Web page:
that rather than interview a bolas spider, you'd
dial me up on the last pay phone, the one
of Tacoma Screw. Because I knew it was
like a cashmere-wool blend sock and the pair
print panties it's electrically sticking to, I
for no red lights because you're Fantasia
the Red Dragon Casino, Rock and Roll's Greatest
earthlings, our sibling citizens of this swirly world,
which only grows bluer the farther away from it
I haven't read this collection of poems yet, but I read and enjoyed her earlier one Blue Positive (Steel Toe Books). Her poems about pregnancy, childbirth, and motherhood never stop engaging the reader.
Here's one of my favorite poems from the book:
Getting Kicked by a Fetus
before the door of an elevator opens.
Like the almost imperceptible
springs you waded through
in Iroquois Lake.
sometimes low and fizzy like a pie
releasing steam, like beans
on the stovetop — slow
meeting waves, slosh bringing sand crabs
that wriggle invisibly in.
pushing through surf,
or a single herring
sometimes a tadpole stuck in a pond growing smaller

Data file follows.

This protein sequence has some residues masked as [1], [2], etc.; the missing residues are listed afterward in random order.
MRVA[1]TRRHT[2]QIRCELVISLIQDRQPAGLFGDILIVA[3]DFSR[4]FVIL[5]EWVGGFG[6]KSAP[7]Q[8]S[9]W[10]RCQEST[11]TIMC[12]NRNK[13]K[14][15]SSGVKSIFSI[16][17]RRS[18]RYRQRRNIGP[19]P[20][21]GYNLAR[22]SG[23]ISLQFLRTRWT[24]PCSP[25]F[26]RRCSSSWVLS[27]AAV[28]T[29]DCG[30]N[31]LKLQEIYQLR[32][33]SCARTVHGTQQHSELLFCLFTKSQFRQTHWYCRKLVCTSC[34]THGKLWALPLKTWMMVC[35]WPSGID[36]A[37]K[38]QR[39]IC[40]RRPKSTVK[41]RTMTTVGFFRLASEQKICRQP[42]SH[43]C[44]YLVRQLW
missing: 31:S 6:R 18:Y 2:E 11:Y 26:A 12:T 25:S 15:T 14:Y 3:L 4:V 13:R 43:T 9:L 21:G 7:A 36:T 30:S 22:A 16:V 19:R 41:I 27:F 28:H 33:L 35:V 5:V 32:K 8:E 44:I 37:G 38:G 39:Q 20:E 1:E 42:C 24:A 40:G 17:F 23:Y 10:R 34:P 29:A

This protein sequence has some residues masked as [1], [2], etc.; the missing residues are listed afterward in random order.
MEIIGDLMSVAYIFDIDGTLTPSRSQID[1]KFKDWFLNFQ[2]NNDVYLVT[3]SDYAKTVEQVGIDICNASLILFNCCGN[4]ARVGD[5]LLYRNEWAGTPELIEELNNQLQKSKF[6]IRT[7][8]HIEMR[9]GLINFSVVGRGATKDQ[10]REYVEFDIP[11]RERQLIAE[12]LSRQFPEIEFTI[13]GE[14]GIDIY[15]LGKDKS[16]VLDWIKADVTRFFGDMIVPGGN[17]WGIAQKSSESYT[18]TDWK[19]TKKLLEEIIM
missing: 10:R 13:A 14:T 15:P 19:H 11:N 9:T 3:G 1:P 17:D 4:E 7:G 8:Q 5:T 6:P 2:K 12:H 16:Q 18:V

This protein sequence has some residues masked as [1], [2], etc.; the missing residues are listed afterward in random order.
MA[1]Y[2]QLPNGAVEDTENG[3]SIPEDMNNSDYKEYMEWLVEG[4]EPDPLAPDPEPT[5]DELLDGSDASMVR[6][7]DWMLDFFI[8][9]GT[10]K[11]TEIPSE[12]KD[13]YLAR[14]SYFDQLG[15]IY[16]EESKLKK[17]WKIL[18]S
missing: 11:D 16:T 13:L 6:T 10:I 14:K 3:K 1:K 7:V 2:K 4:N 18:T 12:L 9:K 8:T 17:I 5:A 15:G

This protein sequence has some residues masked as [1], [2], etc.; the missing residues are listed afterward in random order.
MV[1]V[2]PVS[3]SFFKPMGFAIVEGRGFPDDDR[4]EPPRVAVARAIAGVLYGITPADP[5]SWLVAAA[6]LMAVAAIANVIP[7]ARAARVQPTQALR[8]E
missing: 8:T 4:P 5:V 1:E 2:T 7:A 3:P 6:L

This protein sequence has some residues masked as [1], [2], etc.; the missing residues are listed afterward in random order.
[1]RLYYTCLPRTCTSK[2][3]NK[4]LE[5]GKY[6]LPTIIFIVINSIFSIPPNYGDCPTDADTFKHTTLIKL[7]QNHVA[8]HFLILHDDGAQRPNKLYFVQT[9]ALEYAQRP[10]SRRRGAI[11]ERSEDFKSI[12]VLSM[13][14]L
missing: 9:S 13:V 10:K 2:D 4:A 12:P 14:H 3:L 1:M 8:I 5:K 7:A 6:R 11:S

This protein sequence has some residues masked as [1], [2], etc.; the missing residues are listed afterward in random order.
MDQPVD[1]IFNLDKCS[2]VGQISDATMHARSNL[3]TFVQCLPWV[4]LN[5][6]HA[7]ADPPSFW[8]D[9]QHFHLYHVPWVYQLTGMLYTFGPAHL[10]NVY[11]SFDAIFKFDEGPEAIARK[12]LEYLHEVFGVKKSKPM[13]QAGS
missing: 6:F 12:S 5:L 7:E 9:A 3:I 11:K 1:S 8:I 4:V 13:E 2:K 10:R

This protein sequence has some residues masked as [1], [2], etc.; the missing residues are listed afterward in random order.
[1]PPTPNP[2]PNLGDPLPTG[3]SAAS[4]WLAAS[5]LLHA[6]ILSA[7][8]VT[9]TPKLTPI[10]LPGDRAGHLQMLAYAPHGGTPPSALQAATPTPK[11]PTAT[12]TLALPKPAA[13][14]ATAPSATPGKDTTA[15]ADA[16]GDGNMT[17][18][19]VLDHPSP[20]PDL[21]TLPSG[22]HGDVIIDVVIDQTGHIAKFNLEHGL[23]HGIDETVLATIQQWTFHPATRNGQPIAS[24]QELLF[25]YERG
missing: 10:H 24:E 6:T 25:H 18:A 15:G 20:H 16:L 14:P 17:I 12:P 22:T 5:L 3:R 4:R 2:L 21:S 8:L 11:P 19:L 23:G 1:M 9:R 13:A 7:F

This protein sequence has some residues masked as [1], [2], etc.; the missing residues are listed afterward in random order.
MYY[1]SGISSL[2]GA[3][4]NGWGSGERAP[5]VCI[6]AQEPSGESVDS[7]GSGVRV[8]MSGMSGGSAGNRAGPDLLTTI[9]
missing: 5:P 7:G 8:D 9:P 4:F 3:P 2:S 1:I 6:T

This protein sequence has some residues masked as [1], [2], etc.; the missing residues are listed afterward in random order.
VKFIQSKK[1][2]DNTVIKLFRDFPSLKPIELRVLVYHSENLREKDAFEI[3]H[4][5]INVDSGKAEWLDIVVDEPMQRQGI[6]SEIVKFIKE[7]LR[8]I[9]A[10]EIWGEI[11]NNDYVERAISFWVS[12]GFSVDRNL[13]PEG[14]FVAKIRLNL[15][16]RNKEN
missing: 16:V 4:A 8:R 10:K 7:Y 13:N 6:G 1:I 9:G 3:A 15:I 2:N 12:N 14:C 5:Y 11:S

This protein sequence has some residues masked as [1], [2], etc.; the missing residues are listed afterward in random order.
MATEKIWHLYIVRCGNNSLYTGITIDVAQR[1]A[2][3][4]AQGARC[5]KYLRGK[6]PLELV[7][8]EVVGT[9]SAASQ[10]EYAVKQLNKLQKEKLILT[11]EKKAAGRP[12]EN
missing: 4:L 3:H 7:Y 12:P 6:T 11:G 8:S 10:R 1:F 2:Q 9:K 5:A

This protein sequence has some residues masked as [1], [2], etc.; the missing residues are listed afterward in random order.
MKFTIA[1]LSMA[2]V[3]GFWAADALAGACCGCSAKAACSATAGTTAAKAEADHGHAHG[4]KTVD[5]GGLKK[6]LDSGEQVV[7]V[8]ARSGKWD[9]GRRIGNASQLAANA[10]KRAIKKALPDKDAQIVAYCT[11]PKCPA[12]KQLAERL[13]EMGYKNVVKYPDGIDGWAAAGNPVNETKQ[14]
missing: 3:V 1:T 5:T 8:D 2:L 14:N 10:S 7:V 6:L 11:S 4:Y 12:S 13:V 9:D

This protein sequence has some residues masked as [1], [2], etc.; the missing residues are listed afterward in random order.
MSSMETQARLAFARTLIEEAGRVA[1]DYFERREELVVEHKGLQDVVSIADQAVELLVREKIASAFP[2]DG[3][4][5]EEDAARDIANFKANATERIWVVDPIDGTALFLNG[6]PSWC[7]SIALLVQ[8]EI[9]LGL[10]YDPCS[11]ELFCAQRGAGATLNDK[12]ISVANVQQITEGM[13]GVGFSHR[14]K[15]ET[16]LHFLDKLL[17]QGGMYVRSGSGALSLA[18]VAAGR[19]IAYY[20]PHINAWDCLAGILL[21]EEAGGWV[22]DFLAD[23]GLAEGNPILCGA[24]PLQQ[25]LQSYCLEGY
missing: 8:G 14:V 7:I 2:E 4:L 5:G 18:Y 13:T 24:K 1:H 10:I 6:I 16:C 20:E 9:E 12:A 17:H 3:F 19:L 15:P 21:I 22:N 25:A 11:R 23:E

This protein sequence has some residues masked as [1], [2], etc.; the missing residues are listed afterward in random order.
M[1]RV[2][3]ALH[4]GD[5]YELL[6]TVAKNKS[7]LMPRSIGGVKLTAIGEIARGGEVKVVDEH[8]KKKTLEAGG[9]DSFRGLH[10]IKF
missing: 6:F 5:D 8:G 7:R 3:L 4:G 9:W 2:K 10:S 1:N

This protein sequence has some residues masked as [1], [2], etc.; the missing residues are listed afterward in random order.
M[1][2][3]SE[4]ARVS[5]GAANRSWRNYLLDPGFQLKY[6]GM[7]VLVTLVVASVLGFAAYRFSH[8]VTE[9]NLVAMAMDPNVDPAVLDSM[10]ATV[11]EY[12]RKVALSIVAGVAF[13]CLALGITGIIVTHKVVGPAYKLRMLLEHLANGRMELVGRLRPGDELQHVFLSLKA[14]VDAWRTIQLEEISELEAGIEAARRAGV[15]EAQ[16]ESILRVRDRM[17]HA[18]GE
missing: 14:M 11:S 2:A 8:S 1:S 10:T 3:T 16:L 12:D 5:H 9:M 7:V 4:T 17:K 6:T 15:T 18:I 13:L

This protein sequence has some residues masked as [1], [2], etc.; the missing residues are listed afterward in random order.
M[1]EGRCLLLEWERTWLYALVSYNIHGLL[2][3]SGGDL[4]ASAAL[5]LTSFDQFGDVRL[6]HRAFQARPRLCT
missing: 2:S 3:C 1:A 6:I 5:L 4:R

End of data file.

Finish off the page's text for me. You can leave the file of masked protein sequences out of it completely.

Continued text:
and smaller, a puddle of mud, squirmy like worms —
now your left, now your right. Sometimes
from a distance it read TACO, but up close
the faintest glow, an occasional E or X,
like an ember re-igniting.
of your foot, sunken well between ankle and heel,
reminder of a world beneath your skin, world
of which you know little,
like the ones you dove into at Bradley Beach, at Barneget,
growing less frequent, your giant ocean
drying up, your little swimmer
to the waves
of his birth.
Martha Silano‘s The Little Office of the Immaculate Conception chosen by Campbell McGrath as the winner of the 2010 Saturnalia Books Poetry Prize. Martha teaches composition and creative writing at Bellevue College.